‘We don’t want News24 here. We will kill them here’

2016-10-05 07:10
Adriaan Basson

Adriaan Basson

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Cape Town - It’s been a few bruising days at the office for team News24.

On Friday Kaveel Singh, one of our reporters in Durban, was manhandled and arrested by police at the University of KwaZulu-Natal (UKZN) for covering #FeesMustFall protests at that campus.

Singh’s video footage of police strong-arming protesting students off campus was deleted by a trigger-happy cop who arrested him with the assistance of metro police officers and private security guards.

Singh was locked-up in the back of a private security van and driven to Westville police office, where he was held with students and told he would be charged with trespassing. Trespassing, yes. At a public university.

We need not add any additional comment to what was said by UKZN spokesperson Lesiba Seshoka after Singh’s arrest: “This is absolute rubbish. The man was doing his job.”

KwaZulu-Natal provincial police spokesperson Jay Naicker intervened and, to his credit, sent a colleague to Westville to resolve this ridiculous abuse of power. But not before we had to hire a lawyer to rush to Singh’s defence.

A few hours later Singh was released without being charged. We are considering our legal options.

'We will kill them'

On Tuesday journalist Lizeka Tandwa had to be hospitalised after being hit by a brick during clashes between students and police at Wits University. And a few hours later, another colleague overheard a small group of students saying they didn’t want News24 reporters around at Wits. “Not from News24. They kak here. We don’t want them here. We will kill them here,” was the naked threat.

No ambiguity in the statements by these young men.

The colleague stopped recording and left the scene. When he started recording again later from a different angle, other students saw him, pointed at him and told him to go.

Netwerk24 video journalist Debree Kluge was hit by two police rubber bullets while covering the protests at Wits.

Last week journalists were attacked by private security guards at the University of Johannesburg’s Kingsway and Doornkloof campuses. A photographer was punched repeatedly in the head, hit with a stick in the stomach, and then pepper sprayed at close range.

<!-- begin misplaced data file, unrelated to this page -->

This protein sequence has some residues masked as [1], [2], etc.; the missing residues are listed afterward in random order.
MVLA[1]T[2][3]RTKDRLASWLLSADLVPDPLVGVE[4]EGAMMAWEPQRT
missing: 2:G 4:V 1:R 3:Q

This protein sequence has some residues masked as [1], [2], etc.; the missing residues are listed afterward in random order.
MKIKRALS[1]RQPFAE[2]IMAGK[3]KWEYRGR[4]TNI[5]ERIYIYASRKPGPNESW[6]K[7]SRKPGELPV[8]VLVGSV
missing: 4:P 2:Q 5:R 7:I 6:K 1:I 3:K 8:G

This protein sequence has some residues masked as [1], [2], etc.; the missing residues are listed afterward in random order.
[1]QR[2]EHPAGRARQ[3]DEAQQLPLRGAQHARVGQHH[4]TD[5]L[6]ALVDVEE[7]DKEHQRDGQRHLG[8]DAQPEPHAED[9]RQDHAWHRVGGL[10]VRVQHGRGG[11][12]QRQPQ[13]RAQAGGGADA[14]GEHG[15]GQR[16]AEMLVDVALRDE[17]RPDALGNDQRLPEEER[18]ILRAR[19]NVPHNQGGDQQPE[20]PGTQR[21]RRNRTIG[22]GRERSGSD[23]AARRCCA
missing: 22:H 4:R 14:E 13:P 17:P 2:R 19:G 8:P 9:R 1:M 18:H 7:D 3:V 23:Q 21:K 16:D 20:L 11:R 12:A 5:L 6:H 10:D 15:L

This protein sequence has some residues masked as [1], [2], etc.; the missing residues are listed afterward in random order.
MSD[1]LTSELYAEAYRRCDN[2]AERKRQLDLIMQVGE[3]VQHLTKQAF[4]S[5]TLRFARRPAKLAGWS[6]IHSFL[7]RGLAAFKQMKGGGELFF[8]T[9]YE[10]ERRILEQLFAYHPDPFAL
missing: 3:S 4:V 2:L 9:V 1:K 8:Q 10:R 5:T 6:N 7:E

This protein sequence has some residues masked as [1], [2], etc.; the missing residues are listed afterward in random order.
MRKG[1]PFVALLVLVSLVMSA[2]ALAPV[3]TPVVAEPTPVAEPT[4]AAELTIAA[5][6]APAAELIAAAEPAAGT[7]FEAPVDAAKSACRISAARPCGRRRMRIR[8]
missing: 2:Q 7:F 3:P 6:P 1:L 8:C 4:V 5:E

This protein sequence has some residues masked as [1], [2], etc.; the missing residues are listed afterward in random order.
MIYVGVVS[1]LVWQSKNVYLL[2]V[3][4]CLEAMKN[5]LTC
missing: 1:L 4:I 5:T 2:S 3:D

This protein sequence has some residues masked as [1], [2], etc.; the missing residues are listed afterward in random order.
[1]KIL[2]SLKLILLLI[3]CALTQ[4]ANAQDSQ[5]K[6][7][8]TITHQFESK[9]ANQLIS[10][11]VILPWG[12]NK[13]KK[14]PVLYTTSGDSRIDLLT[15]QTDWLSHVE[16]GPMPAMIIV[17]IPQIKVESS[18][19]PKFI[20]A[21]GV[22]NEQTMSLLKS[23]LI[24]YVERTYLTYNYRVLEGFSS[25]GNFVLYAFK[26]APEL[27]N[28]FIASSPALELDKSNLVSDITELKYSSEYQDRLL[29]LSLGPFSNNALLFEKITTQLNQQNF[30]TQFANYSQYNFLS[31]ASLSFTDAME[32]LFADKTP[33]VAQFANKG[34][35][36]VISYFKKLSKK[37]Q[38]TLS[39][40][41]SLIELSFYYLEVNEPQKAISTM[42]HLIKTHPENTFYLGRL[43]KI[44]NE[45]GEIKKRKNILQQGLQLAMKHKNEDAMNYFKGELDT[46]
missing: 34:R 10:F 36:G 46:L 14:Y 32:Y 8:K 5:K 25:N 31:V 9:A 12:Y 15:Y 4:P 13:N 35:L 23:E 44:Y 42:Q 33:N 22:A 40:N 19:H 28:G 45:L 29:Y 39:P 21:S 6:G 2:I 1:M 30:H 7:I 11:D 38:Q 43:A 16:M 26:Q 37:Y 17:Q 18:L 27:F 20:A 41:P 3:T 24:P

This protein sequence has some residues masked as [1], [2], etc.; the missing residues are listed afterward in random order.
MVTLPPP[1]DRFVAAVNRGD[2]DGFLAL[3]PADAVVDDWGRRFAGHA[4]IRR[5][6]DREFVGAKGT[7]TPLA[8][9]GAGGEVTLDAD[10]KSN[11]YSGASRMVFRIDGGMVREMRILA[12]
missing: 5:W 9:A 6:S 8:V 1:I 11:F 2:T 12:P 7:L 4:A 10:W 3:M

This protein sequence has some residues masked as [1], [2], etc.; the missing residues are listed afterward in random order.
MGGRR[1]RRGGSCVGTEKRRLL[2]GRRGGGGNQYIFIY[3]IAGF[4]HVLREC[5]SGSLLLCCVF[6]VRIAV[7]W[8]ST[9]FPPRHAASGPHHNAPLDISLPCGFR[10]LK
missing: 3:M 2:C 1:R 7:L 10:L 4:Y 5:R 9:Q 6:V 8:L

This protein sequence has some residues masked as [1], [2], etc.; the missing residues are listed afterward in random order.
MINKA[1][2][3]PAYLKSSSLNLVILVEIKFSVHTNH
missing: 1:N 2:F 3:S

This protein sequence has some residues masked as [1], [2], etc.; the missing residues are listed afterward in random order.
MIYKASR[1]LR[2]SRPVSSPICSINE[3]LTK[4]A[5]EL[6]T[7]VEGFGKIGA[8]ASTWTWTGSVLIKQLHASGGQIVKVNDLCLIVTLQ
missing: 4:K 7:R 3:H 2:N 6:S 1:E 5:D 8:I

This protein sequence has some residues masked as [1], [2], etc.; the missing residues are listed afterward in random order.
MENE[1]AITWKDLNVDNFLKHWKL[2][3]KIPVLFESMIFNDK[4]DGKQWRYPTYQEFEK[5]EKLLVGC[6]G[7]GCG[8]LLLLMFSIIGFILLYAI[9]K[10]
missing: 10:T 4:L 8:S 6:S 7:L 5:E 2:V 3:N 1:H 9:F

Another group of reporters were ordered to sit in the road and pepper sprayed by guards.

Journalists – trying to do their jobs, covering all the layered sides of the epic #FeesMustFall battle for free higher education – have of late become the targets of the protagonists in this drama. Police officers, private security guards and protesting students have set their sights on us, the messengers who are trying to make sense of these complicated historical events.

'Self-censorship our biggest threat'

It has now reached a point where we as editors seriously need to reconsider whether it’s actually worth the risk sending reporters into situations where they are threatened with death – literally.

The biggest threat is that we start employing self-censorship when covering #FeesMustFall: either embedding ourselves in one side of the story or working from the far fringes from where we can’t see the wood for the trees.

This would serve nobody’s best interest – not those of the universities, the cops and certainly not the protesting students. Criticism of the media’s coverage of #FeesMustFall is well-documented and acknowledged.

Of course we will make mistakes and sometimes get it wrong, but we really, really want and need to understand the issues at hand to be able to report accurately on what has become a mini-war on our campuses.

It becomes increasingly difficult to engage with the substance of the arguments when you are being threatened with being “killed” or pepper sprayed every time you show your press card.

- What do you think of the media’s coverage of #FeesMustFall? Are all voices being heard? Send your views to feedback@news24.com

- Basson is the editor of News24


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